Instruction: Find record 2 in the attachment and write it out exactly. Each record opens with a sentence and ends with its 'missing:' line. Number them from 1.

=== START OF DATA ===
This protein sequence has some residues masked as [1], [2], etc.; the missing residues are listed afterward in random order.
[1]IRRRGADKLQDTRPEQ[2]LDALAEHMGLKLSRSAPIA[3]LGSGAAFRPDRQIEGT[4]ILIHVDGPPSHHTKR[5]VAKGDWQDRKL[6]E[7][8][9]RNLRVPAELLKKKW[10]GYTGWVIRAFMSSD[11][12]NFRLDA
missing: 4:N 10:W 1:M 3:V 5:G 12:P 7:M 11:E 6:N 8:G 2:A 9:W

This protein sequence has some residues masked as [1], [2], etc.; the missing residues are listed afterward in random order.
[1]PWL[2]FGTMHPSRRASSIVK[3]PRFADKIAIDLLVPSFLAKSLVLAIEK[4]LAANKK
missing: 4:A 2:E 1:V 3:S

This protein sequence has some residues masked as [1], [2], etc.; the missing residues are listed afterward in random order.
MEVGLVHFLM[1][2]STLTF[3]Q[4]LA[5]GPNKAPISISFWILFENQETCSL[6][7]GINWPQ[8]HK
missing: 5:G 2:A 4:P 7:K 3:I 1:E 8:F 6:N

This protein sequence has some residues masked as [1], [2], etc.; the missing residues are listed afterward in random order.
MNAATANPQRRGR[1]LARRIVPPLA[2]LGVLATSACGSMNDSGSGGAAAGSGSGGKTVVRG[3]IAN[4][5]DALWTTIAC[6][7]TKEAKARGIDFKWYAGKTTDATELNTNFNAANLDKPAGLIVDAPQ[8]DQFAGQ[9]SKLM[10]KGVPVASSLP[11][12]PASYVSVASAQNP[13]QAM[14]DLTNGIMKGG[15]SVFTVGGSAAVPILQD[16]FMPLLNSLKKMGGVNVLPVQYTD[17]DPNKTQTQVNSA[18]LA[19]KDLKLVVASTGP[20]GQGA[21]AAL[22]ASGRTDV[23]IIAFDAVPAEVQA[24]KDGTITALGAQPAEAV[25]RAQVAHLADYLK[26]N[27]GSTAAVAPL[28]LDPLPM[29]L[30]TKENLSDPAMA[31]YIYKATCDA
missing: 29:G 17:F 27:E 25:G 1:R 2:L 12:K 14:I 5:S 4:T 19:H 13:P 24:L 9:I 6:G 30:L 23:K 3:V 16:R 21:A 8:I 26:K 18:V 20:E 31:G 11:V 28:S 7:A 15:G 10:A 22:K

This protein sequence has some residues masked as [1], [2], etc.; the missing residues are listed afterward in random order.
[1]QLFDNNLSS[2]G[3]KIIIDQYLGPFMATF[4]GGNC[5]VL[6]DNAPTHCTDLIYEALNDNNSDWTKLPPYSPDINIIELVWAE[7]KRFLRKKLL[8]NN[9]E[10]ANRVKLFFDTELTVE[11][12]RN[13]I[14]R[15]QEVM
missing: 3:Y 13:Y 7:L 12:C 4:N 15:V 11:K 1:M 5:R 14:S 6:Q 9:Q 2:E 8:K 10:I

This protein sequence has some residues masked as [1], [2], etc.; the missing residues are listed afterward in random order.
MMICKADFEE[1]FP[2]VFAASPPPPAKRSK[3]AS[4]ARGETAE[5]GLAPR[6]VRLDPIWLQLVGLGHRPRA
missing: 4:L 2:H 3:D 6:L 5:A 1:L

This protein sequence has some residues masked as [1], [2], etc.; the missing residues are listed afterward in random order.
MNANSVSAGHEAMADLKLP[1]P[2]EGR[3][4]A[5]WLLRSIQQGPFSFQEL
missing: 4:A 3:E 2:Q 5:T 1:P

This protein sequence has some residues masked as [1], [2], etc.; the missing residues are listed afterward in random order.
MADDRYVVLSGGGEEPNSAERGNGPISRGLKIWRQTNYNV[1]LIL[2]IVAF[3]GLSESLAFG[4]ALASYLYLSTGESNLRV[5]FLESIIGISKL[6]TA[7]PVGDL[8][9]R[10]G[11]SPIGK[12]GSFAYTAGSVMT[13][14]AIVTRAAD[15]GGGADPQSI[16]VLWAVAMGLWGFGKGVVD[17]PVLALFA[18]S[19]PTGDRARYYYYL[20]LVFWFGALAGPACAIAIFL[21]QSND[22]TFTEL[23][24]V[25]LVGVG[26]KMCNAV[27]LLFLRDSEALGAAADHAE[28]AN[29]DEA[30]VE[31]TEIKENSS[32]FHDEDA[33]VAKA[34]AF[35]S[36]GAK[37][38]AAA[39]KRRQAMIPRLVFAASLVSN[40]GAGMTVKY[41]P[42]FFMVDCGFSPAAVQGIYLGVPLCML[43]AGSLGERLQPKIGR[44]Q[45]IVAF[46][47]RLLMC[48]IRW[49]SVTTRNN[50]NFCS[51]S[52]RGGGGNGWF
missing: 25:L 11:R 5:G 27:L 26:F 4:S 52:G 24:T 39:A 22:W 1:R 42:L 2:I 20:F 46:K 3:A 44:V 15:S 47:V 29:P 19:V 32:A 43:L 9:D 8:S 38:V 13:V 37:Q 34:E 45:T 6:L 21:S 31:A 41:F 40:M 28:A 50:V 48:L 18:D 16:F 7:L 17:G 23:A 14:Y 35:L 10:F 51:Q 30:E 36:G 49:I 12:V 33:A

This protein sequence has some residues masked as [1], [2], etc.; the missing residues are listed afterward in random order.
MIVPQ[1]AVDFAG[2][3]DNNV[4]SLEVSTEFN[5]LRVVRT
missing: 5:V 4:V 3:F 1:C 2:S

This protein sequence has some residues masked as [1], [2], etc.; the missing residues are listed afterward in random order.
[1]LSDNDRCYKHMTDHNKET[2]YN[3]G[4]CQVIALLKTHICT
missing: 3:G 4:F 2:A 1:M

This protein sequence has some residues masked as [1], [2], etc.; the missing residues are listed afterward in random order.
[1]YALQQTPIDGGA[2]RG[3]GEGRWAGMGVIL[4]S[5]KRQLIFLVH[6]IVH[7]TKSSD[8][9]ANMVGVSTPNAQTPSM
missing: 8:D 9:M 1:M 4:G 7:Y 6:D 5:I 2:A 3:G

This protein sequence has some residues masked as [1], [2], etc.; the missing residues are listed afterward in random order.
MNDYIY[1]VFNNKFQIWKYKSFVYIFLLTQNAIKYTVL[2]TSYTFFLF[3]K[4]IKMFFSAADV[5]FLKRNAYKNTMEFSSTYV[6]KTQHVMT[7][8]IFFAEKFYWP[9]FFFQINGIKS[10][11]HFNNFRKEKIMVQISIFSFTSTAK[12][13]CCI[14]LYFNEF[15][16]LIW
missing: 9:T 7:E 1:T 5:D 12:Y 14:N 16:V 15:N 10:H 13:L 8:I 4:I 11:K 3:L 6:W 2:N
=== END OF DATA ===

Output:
This protein sequence has some residues masked as [1], [2], etc.; the missing residues are listed afterward in random order.
[1]PWL[2]FGTMHPSRRASSIVK[3]PRFADKIAIDLLVPSFLAKSLVLAIEK[4]LAANKK
missing: 4:A 2:E 1:V 3:S